40K for an 80’s time warp motorhome with unknown mileage, transmission, and engine specs! Really? Why in the world would the seller not include that information? It doesn’t look to be in bad condition, but we wouldn’t know that from the description. Also, for the price that they’re asking, put a set of batteries in the dang thing! Sheesh!

    Like 43
    • Larry Member

      FYI-due to the fact that where this motor home is stored, there is no electricity. So replacing the batteries at this time would be futile as they would drain charge very quickly

      Like 6
      • Terrry

        so what’s the engine and transmission?

        Like 5
      • Sheesh

        Put batteries in but leave ground cable unhooked. Sheesh 2!

        Like 7
      • Me

        Put in new batteries and leave the ground cable off. Sheesh2!

        Like 4
      • Jon

        Should have battery cut off switches,just like on a boat.
        Nothing can drain them if the switch disconnects them

        Like 4
  2. RoughDiamond

    If someone else was driving, I wonder how well one could sleep with the sound of that diesel more or less right under them? I’d say pretty good, provided they were majorly intoxicated.

    Like 13
    • Bluetec320 Bluetec320 Member

      Different subject, but Jackson Brown recorded the song “Nothing But Time’ aboard his Silver Eagle tour bus. You can clearly hear the drone of the diesel throughout the whole song, especially when the driver is shifting during the bridge.


      Like 8
      • Jcs

        Indeed you can, Blue. Thanks for the diversion, that was a fun listen.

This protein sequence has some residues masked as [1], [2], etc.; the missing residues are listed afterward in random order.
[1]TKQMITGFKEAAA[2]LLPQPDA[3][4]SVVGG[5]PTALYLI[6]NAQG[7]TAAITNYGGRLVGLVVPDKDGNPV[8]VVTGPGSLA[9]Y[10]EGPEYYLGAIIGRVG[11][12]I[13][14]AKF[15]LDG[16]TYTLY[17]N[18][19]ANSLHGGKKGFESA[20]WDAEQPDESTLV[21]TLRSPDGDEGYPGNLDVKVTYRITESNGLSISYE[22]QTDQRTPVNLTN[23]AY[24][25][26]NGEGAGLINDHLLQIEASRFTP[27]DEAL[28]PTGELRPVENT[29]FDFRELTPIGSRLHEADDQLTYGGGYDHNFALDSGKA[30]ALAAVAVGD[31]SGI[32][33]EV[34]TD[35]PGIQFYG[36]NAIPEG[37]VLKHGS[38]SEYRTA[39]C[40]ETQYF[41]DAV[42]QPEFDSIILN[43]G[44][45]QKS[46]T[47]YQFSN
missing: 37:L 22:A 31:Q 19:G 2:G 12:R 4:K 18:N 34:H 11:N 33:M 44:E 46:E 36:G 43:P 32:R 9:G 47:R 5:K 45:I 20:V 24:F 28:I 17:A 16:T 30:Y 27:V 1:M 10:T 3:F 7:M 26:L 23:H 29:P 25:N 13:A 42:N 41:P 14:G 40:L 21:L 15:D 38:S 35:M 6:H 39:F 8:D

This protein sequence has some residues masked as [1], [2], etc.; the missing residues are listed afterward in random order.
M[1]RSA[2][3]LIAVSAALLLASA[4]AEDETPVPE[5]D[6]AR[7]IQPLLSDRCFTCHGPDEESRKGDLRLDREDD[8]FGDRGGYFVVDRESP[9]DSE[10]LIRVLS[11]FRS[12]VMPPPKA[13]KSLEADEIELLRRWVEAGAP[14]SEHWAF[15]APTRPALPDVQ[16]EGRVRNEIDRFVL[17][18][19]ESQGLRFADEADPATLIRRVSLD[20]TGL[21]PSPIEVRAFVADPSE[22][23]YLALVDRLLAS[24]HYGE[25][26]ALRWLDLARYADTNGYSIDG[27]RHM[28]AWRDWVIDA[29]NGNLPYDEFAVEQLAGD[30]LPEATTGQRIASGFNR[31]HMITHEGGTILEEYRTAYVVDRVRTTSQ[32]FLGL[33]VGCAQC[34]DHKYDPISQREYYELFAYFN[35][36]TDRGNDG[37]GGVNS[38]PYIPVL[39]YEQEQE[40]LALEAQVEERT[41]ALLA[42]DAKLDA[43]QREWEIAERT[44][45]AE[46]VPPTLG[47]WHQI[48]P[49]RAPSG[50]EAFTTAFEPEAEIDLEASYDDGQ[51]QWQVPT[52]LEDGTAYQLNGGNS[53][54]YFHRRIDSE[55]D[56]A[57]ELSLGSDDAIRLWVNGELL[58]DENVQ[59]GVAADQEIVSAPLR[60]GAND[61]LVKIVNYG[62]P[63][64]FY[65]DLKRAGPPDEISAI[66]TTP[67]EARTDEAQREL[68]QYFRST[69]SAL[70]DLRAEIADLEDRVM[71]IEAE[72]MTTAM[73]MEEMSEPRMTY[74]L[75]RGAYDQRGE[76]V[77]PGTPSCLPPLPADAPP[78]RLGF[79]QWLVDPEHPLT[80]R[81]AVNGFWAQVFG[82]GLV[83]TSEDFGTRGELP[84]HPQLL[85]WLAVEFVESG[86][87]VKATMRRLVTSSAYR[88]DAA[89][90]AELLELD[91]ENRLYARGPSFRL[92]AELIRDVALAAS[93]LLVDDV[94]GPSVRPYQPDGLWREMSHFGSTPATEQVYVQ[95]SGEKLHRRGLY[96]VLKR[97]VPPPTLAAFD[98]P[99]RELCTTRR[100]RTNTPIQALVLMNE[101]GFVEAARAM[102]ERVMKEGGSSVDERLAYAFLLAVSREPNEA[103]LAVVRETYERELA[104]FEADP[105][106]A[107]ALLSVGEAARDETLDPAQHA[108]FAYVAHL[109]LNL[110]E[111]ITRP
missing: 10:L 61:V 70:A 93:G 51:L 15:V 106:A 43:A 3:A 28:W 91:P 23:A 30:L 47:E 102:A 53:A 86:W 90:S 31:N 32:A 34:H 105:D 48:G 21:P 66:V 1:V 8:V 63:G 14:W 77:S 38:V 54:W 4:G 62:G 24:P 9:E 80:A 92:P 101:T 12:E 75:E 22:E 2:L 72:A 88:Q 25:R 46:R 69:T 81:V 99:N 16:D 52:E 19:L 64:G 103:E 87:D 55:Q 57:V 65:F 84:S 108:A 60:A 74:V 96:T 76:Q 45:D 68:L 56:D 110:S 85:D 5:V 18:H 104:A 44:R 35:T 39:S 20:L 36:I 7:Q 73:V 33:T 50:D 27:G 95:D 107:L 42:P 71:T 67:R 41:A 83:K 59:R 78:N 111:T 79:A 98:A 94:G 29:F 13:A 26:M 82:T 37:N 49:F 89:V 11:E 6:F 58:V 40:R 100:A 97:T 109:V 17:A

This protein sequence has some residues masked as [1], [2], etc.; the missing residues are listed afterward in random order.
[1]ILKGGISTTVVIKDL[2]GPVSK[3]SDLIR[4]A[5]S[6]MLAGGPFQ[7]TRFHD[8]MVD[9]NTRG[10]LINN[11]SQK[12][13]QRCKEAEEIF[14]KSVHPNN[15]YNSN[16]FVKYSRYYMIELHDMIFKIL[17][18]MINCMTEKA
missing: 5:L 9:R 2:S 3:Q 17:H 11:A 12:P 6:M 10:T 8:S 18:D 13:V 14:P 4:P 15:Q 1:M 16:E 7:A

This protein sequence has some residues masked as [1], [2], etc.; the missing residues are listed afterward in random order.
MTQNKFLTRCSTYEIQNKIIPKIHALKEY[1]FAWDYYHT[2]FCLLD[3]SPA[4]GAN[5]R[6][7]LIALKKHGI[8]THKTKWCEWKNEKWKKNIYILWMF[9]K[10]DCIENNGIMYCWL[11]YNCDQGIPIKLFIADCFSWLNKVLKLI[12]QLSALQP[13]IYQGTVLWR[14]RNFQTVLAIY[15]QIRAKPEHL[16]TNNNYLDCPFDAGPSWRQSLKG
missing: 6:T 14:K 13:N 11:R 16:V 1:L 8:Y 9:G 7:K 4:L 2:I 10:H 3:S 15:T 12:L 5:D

I am left wondering how the hell they fit so many fans in the coach that clapped and cheered at the end. 🤔

        Like 3
    • dakbeach

      You mean as in “PASSED OUT”

      Like 0
    • Sheesh

      If you were ever a truck driver driving team in a cabover you slept that way all the time. Pony express riders could sleep in the saddle of a running horse. Just have to be tired enough.

      Like 2
    • Me

      If you drove a cab over truck as a team driver you can sleep. Motor lullaby. Pony express riders slept on a running horse. Just gotta be tired enough.

      Like 1
  3. Bob

    A buyer needs to know what motor,trans and miles. Because of the year its probably a detroit 8v known for leaking more oil than they burn. Most diesels will go between 500 thousand and a million miles if serviced properly. If it needs an overhaul could cost North of 25000 dollars. Do your homework on this one

    Like 15
    • Phillip Tenney

      You are a bit wrong in thinking 25000 for an overhaul if its a detroit it might be less than half that.

      Like 5
  4. Naptown Mark

    Ah, motorcoaches. If you can’t afford a new one, you can’t afford to keep up an older one.

    Like 34
  5. stevee

    The seller needs to look at an rv for sale site, and learn how to write an ad. What they think they are selling is not what a real buyer is looking to buy. I am familiar: live full time in a 1991 Foretravel 40’ Unihome.

    Like 13
    • DayDreamBeliever DayDreamBeliever